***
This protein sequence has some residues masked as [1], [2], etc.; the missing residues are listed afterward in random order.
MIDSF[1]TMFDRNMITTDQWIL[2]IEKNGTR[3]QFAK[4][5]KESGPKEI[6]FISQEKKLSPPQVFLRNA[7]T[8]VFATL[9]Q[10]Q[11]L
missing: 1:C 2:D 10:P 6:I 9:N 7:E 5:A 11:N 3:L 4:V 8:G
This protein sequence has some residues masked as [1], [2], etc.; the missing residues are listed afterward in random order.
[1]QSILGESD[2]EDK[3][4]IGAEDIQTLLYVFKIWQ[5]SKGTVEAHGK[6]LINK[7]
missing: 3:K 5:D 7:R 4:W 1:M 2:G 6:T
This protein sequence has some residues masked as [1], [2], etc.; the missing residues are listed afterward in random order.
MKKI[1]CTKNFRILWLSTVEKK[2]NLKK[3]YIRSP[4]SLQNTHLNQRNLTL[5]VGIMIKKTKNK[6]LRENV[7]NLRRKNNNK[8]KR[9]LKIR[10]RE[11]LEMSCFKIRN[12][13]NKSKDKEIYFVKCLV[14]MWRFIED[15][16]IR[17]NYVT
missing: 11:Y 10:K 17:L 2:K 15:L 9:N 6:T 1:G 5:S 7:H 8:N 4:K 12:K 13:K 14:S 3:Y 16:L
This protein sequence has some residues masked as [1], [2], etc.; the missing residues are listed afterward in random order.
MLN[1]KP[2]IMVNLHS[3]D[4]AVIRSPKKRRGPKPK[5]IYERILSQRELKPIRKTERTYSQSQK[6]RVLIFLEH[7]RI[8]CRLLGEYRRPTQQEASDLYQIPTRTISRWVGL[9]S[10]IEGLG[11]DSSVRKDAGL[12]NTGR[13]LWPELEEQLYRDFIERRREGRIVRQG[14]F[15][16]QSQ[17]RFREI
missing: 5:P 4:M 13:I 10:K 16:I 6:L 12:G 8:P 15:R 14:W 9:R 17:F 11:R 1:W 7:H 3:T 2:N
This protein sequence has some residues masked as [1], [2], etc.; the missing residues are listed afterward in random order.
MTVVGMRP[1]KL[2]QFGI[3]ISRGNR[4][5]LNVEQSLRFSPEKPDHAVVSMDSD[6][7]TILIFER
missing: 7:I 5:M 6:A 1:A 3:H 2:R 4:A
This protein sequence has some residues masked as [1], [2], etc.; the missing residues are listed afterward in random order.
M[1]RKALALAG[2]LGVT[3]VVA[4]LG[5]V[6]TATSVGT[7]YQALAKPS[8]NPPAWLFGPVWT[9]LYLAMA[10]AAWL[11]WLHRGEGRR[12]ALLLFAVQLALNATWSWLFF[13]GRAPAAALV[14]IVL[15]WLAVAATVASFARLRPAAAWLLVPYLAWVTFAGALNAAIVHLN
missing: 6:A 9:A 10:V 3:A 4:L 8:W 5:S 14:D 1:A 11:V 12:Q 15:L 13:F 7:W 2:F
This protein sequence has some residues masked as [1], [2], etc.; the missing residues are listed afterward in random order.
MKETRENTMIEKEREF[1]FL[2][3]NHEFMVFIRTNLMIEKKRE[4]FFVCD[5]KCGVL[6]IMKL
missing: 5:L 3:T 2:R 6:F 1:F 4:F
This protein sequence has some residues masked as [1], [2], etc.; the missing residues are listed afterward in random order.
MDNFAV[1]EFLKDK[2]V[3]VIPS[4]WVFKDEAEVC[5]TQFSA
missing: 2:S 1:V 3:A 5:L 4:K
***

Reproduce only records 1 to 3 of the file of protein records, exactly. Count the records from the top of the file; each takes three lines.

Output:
This protein sequence has some residues masked as [1], [2], etc.; the missing residues are listed afterward in random order.
MIDSF[1]TMFDRNMITTDQWIL[2]IEKNGTR[3]QFAK[4][5]KESGPKEI[6]FISQEKKLSPPQVFLRNA[7]T[8]VFATL[9]Q[10]Q[11]L
missing: 1:C 2:D 10:P 6:I 9:N 7:E 5:A 11:N 3:L 4:V 8:G
This protein sequence has some residues masked as [1], [2], etc.; the missing residues are listed afterward in random order.
[1]QSILGESD[2]EDK[3][4]IGAEDIQTLLYVFKIWQ[5]SKGTVEAHGK[6]LINK[7]
missing: 3:K 5:D 7:R 4:W 1:M 2:G 6:T
This protein sequence has some residues masked as [1], [2], etc.; the missing residues are listed afterward in random order.
MKKI[1]CTKNFRILWLSTVEKK[2]NLKK[3]YIRSP[4]SLQNTHLNQRNLTL[5]VGIMIKKTKNK[6]LRENV[7]NLRRKNNNK[8]KR[9]LKIR[10]RE[11]LEMSCFKIRN[12][13]NKSKDKEIYFVKCLV[14]MWRFIED[15][16]IR[17]NYVT
missing: 11:Y 10:K 17:L 2:K 15:L 9:N 6:T 1:G 5:S 7:H 8:N 4:K 12:K 13:K 14:S 3:Y 16:L